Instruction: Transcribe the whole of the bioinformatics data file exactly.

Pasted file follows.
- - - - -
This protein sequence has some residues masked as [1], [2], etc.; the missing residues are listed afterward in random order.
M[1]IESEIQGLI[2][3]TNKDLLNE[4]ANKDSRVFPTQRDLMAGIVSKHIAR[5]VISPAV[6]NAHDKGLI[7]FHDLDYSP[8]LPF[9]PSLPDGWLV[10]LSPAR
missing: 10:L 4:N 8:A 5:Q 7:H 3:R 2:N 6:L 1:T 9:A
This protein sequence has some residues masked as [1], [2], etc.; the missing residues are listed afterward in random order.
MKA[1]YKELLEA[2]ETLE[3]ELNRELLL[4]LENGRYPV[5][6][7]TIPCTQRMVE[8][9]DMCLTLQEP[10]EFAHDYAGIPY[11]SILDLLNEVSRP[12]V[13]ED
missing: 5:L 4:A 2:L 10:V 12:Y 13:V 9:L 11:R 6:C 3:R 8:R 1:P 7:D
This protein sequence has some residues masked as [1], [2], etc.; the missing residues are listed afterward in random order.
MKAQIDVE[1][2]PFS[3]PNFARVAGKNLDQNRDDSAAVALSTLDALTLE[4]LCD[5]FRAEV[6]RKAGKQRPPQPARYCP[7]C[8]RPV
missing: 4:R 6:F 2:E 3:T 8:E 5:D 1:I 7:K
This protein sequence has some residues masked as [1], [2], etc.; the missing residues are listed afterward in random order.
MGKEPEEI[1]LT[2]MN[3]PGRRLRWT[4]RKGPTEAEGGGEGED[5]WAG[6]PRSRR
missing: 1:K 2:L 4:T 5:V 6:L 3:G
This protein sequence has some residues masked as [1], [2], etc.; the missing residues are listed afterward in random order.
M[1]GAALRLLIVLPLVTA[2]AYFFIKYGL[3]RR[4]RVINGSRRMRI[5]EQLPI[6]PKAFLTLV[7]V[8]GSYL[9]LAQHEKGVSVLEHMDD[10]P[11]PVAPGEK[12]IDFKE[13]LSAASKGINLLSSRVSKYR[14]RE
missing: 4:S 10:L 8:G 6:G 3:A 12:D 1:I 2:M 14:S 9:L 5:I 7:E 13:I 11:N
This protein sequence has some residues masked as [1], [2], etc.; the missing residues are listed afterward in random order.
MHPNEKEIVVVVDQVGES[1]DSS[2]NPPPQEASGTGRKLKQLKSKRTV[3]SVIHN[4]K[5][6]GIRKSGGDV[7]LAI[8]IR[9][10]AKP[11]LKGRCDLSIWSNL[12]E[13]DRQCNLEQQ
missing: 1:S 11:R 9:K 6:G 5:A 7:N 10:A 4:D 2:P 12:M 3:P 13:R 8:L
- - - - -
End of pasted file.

This protein sequence has some residues masked as [1], [2], etc.; the missing residues are listed afterward in random order.
M[1]IESEIQGLI[2][3]TNKDLLNE[4]ANKDSRVFPTQRDLMAGIVSKHIAR[5]VISPAV[6]NAHDKGLI[7]FHDLDYSP[8]LPF[9]PSLPDGWLV[10]LSPAR
missing: 10:L 4:N 8:A 5:Q 7:H 3:R 2:N 6:L 1:T 9:A
This protein sequence has some residues masked as [1], [2], etc.; the missing residues are listed afterward in random order.
MKA[1]YKELLEA[2]ETLE[3]ELNRELLL[4]LENGRYPV[5][6][7]TIPCTQRMVE[8][9]DMCLTLQEP[10]EFAHDYAGIPY[11]SILDLLNEVSRP[12]V[13]ED
missing: 5:L 4:A 2:L 10:V 12:Y 13:V 9:L 11:R 6:C 3:R 8:R 1:P 7:D
This protein sequence has some residues masked as [1], [2], etc.; the missing residues are listed afterward in random order.
MKAQIDVE[1][2]PFS[3]PNFARVAGKNLDQNRDDSAAVALSTLDALTLE[4]LCD[5]FRAEV[6]RKAGKQRPPQPARYCP[7]C[8]RPV
missing: 4:R 6:F 2:E 3:T 8:E 5:D 1:I 7:K
This protein sequence has some residues masked as [1], [2], etc.; the missing residues are listed afterward in random order.
MGKEPEEI[1]LT[2]MN[3]PGRRLRWT[4]RKGPTEAEGGGEGED[5]WAG[6]PRSRR
missing: 1:K 2:L 4:T 5:V 6:L 3:G
This protein sequence has some residues masked as [1], [2], etc.; the missing residues are listed afterward in random order.
M[1]GAALRLLIVLPLVTA[2]AYFFIKYGL[3]RR[4]RVINGSRRMRI[5]EQLPI[6]PKAFLTLV[7]V[8]GSYL[9]LAQHEKGVSVLEHMDD[10]P[11]PVAPGEK[12]IDFKE[13]LSAASKGINLLSSRVSKYR[14]RE
missing: 4:S 10:L 8:G 6:G 3:A 12:D 1:I 2:M 14:S 9:L 5:I 7:E 13:I 11:N
This protein sequence has some residues masked as [1], [2], etc.; the missing residues are listed afterward in random order.
MHPNEKEIVVVVDQVGES[1]DSS[2]NPPPQEASGTGRKLKQLKSKRTV[3]SVIHN[4]K[5][6]GIRKSGGDV[7]LAI[8]IR[9][10]AKP[11]LKGRCDLSIWSNL[12]E[13]DRQCNLEQQ
missing: 1:S 11:R 9:K 6:G 5:A 7:N 10:A 4:D 2:P 12:M 3:P 13:R 8:L